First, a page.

Would You Please Just Fix It?
Mark D. Bauer
Stetson University College of Law
A recent news story in Tampa Bay reported that the single elevator in a mid-rise apartment building stopped working in late May and would not be repaired until October. That alone is surprising and seems wrong. But what makes this story particularly shocking is it occurred in an age 62 and older HUD subsidized building. Even more shocking: there are no federal laws regulating elevator repairs in federally managed or sponsored elder housing.
The story was made for television. A local news station interviewed numerous tenants with disabilities incapable of walking down staircases. One elder tenant interviewed said she had not been able to leave her home in two months and she found it very depressing. I have little doubt that most anyone would feel the same way.
The good news is that by airing this story and providing publicity to the tenants, the company managing the apartment complex arranged for free hotel rooms for any resident desiring one. The elevator still will not be repaired until October because a part needs to be manufactured abroad. But at least the elder tenants now have an alternative to remaining prisoners in their own homes.
The bad news is that while this particular situation may be extreme, elder residents of multi-story apartment buildings are often trapped in their homes with little warning and no real alternative. The fact that most elevator repairs take less than six months is little comfort.
Department of Housing and Urban Development regulations require only the most basic life safety features in elder housing, such as smoke detectors. Most state and local laws covering elevators require that they be inspected and remain in good repair. It is always hard to search for the absence of a law or a case, but I have found nothing in the United States that regulates how long a repair may take. Unfortunately, I suspect the answer is “as long as needed.”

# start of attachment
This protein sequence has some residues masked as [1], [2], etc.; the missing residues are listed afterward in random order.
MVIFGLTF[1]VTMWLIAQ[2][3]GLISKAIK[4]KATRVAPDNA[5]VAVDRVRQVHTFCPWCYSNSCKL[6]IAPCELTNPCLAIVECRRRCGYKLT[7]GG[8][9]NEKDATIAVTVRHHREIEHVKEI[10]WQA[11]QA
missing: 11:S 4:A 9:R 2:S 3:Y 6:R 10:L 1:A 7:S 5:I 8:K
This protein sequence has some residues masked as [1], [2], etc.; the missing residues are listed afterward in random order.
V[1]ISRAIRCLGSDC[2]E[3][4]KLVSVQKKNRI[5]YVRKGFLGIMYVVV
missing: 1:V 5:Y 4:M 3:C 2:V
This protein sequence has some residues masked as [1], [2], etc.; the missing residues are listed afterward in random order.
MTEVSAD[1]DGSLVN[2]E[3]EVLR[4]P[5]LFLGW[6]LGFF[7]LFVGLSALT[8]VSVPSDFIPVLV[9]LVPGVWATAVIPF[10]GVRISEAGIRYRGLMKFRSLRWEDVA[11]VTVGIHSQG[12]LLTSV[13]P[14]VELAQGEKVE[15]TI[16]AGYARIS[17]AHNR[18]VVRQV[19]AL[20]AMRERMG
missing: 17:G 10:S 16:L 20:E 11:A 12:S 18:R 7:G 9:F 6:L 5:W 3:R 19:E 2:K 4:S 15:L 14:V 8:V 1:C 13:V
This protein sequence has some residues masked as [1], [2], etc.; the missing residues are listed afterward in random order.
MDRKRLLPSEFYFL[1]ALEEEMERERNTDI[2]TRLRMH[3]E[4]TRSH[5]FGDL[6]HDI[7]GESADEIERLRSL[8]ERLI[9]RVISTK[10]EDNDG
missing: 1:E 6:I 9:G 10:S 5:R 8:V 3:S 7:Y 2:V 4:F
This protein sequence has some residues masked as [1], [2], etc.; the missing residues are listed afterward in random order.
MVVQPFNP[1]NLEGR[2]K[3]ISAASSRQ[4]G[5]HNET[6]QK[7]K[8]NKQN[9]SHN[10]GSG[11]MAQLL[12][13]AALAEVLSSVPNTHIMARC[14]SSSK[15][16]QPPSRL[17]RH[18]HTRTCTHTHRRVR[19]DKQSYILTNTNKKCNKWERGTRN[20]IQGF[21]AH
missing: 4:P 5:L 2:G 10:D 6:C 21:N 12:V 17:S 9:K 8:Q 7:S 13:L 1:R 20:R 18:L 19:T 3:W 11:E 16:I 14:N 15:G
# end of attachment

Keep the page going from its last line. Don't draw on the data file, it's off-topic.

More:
I did find one relevant case in Indiana where residents of elder housing suffered without elevators for over a month and then sued. On procedural grounds, the federal court held that the residents might have a viable argument under the Americans with Disabilities Act but could not sue under traditional landlord-tenant law (here the residents claimed that the broken elevator “constructively evicted” them). And as you might imagine, once the judge opened the door just a crack for possible litigation, the owners of the elder housing complex immediately fixed the elevator and settled with the residents.
It is ironic that the government sponsors or subsidizes elder housing without ensuring the physical safety of the residents, particularly when private entities often profit through participation in these programs. In researching this issue, a simple Google search produced literally hundreds of news stories about elders all over the country being trapped in multi-story buildings during lengthy elevator repairs. Like the situation here in Tampa Bay, the elevators were often repaired quickly after a local news story.
Even elevators in good repair cannot function without electricity. After many elders were killed or injured in Florida after a major hurricane in 2005 made their apartments inaccessible, a state law was passed requiring all 55 and older housing to add emergency generators for elevators. The real estate lobby was particularly effective here and got the state legislature to repeal the law a short time later.
Subsidized or government-owned congregate housing for elders is aging; few units have been added since the 1980s, and certainly not enough to replace housing demolished or converted to other uses. Five elevator companies remain after industry consolidation, and only one is located in the United States. It is no surprise then that elevators installed in the last century are difficult to repair. Cities and counties with large elder populations often spend extraordinary amounts of money responding to emergency calls requiring firefighters to carry elders down staircases.
It is easy to ignore a problem like stranded elders in high-rises because any single building has these problems infrequently, and with no publicity. But nationally we are putting lives in danger and wasting precious public funds by ignoring the problem. Currently it is very unlikely that HUD will take any corrective action. But in the long-run, it would be much cheaper to plan for broken elevators by requiring elder communities to provide for temporary accessible housing, or coordinate services necessary for daily living, or require emergency generators in mid- or high-rise buildings with only one elevator.